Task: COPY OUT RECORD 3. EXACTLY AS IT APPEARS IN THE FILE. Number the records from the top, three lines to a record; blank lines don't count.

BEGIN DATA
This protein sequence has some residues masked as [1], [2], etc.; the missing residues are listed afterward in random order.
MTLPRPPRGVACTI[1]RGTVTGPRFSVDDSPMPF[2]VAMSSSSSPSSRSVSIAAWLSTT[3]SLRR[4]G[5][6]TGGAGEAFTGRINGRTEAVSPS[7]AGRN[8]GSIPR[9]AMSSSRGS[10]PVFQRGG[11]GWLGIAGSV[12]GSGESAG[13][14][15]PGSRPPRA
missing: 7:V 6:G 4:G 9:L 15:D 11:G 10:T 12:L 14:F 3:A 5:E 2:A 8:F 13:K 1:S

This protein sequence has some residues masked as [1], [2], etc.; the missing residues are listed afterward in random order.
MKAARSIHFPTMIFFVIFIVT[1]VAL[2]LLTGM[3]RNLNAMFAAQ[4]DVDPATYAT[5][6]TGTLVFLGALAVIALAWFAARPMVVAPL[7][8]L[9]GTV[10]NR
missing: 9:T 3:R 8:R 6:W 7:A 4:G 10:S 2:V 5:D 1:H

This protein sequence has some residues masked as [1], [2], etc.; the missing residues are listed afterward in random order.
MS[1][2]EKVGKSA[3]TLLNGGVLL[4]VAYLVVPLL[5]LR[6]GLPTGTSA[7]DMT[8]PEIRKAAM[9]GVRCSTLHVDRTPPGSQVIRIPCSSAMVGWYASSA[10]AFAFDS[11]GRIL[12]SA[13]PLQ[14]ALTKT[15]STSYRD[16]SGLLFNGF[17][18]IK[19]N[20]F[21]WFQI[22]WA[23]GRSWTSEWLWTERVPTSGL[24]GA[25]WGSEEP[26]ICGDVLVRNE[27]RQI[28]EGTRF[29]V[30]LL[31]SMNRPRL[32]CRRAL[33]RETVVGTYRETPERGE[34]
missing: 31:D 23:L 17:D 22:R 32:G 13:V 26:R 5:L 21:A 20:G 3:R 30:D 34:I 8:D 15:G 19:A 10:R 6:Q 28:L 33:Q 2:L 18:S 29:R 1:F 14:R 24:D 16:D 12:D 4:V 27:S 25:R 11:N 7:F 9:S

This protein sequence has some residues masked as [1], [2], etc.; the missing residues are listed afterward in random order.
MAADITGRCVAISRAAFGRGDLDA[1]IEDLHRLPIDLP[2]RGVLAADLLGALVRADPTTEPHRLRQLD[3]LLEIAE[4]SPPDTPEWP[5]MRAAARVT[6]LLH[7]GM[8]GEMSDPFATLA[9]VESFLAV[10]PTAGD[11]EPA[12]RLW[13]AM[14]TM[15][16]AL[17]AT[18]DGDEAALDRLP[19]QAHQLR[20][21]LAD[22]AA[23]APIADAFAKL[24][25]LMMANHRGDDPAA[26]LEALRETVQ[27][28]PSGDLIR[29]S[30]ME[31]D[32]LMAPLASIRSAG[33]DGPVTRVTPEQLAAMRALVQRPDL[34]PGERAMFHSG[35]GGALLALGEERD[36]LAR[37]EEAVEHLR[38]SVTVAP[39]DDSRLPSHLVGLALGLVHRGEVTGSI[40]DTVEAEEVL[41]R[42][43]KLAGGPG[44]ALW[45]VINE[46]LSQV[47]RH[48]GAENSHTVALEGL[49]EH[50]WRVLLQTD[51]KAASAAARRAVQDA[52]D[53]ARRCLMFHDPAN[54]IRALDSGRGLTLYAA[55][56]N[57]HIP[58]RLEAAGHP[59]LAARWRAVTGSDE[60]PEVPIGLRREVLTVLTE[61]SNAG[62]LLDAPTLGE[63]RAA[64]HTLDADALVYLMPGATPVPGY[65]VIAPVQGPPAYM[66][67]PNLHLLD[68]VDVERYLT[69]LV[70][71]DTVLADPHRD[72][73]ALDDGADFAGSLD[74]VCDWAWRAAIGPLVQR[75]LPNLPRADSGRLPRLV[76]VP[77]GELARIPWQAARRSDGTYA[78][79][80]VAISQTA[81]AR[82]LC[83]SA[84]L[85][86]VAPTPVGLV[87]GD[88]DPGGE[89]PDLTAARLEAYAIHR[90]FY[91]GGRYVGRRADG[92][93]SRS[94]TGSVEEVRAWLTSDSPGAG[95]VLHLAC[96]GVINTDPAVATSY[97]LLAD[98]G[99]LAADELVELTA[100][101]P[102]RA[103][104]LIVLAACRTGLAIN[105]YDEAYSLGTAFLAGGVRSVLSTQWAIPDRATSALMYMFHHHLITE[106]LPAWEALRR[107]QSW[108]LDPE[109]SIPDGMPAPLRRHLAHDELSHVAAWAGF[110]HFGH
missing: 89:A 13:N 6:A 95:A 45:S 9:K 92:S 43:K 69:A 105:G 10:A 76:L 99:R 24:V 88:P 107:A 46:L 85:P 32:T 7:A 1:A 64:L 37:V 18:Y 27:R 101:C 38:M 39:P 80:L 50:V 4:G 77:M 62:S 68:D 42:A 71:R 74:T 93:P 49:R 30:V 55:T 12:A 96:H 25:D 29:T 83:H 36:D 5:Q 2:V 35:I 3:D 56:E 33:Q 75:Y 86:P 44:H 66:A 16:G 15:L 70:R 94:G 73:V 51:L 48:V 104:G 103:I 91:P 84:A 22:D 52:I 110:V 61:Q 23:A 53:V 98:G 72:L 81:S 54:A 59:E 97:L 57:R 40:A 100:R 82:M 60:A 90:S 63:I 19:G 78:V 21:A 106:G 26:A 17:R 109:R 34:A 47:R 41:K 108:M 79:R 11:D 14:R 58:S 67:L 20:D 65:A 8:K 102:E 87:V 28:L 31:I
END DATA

This protein sequence has some residues masked as [1], [2], etc.; the missing residues are listed afterward in random order.
MS[1][2]EKVGKSA[3]TLLNGGVLL[4]VAYLVVPLL[5]LR[6]GLPTGTSA[7]DMT[8]PEIRKAAM[9]GVRCSTLHVDRTPPGSQVIRIPCSSAMVGWYASSA[10]AFAFDS[11]GRIL[12]SA[13]PLQ[14]ALTKT[15]STSYRD[16]SGLLFNGF[17][18]IK[19]N[20]F[21]WFQI[22]WA[23]GRSWTSEWLWTERVPTSGL[24]GA[25]WGSEEP[26]ICGDVLVRNE[27]RQI[28]EGTRF[29]V[30]LL[31]SMNRPRL[32]CRRAL[33]RETVVGTYRETPERGE[34]
missing: 31:D 23:L 17:D 22:R 32:G 13:V 26:R 5:L 21:A 20:G 3:R 30:D 34:I 8:D 15:G 19:A 10:R 6:Q 28:L 33:Q 2:L 18:S 29:R 1:F 14:R 24:D 16:D 12:D 4:V 27:S 25:R 11:N 7:F 9:S